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[dropcap size=dropcap]W[/dropcap]elcome to our family room of sorts. We’d serve coffee, tea, and cocktails if we could, but instead we’re serving stories—heartwarming stories and heartbreaking stories, and those that are often both.

We call these stories “adoptee tales” because they are the truths and half-truths told to the sons and daughters given up for adoption in the decades after World War II. According to Ann Fessler’s book, The Girls Who Went Away: The Hidden History of the Women who Surrendered Children for Adoption in the Decades Before Roe v. Wade, there were more than 1.5 million of us born to those women. While most homes for unwed mothers eventually closed, the practice of sealing birth records continued in most states for many years to come.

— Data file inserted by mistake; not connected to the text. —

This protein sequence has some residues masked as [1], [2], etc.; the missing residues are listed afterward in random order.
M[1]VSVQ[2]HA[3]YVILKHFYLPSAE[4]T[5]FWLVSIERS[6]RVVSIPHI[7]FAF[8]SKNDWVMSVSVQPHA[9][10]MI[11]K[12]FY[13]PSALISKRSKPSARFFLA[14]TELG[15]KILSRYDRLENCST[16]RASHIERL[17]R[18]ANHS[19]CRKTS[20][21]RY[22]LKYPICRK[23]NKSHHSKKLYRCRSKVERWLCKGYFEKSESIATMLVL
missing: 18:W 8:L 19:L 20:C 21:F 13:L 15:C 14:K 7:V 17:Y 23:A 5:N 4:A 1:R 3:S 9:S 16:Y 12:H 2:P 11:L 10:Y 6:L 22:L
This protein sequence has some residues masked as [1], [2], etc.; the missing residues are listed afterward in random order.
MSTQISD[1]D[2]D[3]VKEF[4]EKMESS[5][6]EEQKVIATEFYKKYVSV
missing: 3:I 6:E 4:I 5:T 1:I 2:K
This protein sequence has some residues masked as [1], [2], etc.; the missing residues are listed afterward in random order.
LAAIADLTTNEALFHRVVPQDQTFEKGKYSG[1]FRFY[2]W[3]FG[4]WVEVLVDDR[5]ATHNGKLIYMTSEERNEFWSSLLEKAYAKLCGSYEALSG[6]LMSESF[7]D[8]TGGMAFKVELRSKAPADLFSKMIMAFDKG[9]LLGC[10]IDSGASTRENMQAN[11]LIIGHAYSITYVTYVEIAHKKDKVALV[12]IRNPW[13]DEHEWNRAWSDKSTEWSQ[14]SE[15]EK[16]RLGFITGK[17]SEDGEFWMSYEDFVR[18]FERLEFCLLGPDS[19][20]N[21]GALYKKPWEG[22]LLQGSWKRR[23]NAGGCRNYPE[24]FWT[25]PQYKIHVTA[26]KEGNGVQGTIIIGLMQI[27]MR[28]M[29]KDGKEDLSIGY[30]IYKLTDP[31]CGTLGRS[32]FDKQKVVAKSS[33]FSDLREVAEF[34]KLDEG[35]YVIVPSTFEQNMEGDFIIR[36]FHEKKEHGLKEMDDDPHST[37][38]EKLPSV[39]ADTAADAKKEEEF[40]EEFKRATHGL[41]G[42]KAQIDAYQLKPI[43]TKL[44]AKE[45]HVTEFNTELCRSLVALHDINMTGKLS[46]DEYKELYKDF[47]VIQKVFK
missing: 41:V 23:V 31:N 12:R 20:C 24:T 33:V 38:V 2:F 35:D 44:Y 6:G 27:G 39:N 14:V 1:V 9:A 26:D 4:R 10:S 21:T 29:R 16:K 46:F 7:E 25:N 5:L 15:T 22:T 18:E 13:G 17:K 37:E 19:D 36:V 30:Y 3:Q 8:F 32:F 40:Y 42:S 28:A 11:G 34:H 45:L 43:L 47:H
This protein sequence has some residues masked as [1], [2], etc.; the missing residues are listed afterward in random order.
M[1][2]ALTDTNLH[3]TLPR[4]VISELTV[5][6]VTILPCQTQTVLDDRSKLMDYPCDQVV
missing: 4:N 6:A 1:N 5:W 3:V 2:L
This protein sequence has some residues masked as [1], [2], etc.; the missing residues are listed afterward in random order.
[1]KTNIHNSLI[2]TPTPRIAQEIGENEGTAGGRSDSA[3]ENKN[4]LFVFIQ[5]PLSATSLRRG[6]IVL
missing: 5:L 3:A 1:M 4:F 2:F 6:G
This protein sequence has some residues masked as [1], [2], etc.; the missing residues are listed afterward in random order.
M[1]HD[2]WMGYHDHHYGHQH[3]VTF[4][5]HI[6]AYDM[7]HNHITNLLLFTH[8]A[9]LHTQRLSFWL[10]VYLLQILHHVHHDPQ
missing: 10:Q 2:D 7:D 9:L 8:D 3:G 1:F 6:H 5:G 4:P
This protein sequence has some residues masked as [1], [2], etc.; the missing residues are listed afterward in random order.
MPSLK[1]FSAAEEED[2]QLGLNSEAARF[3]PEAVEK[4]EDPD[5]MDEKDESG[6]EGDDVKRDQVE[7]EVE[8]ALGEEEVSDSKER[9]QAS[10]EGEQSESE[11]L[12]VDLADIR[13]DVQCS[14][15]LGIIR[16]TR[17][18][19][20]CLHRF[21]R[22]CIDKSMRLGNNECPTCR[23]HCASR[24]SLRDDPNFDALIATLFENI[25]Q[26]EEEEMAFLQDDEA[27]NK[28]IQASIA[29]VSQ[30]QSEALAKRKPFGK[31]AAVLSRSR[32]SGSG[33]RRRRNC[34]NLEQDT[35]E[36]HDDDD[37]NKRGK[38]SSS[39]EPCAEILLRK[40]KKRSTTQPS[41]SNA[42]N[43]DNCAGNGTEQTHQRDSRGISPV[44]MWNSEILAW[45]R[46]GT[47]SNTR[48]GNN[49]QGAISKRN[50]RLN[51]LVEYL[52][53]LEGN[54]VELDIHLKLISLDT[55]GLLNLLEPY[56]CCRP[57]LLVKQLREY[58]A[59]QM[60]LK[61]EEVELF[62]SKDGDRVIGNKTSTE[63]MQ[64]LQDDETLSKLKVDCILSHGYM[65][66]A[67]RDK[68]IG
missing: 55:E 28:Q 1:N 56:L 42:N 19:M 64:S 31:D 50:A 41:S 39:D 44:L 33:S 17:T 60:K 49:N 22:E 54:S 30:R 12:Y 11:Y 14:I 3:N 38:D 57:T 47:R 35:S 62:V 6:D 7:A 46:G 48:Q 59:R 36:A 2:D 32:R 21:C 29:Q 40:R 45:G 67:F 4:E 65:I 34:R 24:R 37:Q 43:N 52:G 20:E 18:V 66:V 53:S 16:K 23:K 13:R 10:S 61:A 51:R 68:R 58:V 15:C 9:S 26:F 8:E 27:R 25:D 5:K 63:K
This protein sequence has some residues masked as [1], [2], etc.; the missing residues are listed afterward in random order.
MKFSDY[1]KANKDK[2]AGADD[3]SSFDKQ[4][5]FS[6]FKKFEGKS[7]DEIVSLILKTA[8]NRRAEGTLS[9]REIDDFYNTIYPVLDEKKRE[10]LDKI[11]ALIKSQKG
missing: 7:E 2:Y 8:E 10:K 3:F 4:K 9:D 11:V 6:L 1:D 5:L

These were the decades when state laws required that an adoptee’s original identity be hidden and a new identity issued. What happened next? Identities and families were lost and found, or never found, or never searched for—a kaleidoscope of experiences, which is why it takes many voices to tell this adoption story.

Feel free to look around, and join our online home for inspiration and community. In addition to stories, you can learn more about the sealed records era, discover your rights to your original birth certificate, stay up to date on the latest news and resources through our blog, and—the best part—meet other adoptees. Join the discussion. We can’t wait to meet you!

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